Back in February, the very first European Taiko Conference took place in Devon, England. Conceived and instigated by Jonathan Kirby, founder of Kagemusha Taiko, the four day event saw players from ten European countries, Japan, and the United States come together to celebrate the art form in Europe.
There was also an appetite to better understand taiko players in Europe – who are we? How do we learn taiko? How long have we been playing taiko and why do we play it? As part of my doctoral research, I asked these questions by surveying participants. You might be surprised by the findings …
1. Taiko can be found across Europe in both rural and urban settings
Players from Austria, Belgium, France, Germany, Hungary, Italy, Spain, Sweden, Switzerland, and the four countries of the United Kingdom attended the European Taiko Conference. They came from major metropolitan cities such as Budapest, Paris and Hamburg, yet also from smaller towns and villages such as Lecco in Italy, Crickhowel in Wales, Voiron in France, and Totnes in England. Some had links to other groups in the Republic of Ireland, Serbia, Austria, Greece, and The Netherlands, suggesting taiko has no geographical boundaries.
2. Most players in Europe play taiko because of its use of the body and health benefits, and not due to a connection to or interest in Japan.
No survey participants discussed Asian ethnicity or heritage as a motivating factor for playing taiko. Instead, European taiko players are motivated to play by the interconnectedness of the mind and body through playing taiko as well as its use as a form of physical exercise. One participant summarised this by stating “It is holistic. Mind, Body and Spirit are engaged. Music and Movement make me happy.”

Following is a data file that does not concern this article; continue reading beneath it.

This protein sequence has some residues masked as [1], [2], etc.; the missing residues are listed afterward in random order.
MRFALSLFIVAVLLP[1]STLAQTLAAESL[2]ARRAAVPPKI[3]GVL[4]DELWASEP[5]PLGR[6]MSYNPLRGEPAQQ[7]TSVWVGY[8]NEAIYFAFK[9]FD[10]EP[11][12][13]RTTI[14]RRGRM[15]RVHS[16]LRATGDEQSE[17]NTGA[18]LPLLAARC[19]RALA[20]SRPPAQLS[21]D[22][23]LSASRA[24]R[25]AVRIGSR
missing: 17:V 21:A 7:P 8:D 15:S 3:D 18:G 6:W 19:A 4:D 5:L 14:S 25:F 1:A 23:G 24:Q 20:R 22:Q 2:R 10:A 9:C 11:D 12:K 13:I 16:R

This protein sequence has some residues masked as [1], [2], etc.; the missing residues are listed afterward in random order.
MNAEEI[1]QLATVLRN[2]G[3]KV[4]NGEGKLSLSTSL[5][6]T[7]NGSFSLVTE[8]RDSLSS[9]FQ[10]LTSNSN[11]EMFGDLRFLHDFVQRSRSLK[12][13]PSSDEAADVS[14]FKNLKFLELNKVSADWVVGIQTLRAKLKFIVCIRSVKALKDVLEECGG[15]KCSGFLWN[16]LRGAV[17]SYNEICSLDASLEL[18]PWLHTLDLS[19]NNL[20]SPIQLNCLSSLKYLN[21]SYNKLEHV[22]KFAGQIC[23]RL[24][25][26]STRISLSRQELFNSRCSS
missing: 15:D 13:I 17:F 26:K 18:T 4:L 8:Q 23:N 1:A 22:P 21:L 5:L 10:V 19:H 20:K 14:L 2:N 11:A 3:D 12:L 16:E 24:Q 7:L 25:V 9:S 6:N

3. Japanese groups tour across Europe, inspiring new players along the way.
Most of the survey participants were first exposed to taiko through a performance by a touring Japanese group in their local area, suggesting Japanese groups reach all corners of Europe while on tour. A much smaller number saw performances by locally-established groups. Both proved to be sources of inspiration for players.
4. European taiko players train internationally.
60% of survey participants had undertaken a workshop in their country of residence with an international teacher (overwhelmingly Japanese), and a third had undertaken training in Japan within the past three years.
5. Taiko groups in Europe collaborate and are set to do so even more.
43% of players had participated in activities organised and delivered by other groups in their countries of residence (such as workshops and festivals including the UK Taiko Festival), suggesting relationships among groups and their members. Since the European Taiko Conference, relations have both grown and intensified with participants collaborating on performances, delivering workshops for players in other countries and designing new curricula for groups.
Taiko is a vibrant art form in Europe that reaches across the continent. Players from a range of European countries have already completed the TCA census, ensuring their distinctive voices are included in telling the story of global taiko in 2016.
Kate Walker is a PhD Student, Department of Music, University of Sheffield and a member of Tsuchigumo Daiko, Glasgow
Photographs courtesy of Ben Pachter of TaikoSource.
A more detailed report examining the results of the European Taiko Conference survey can be viewed here.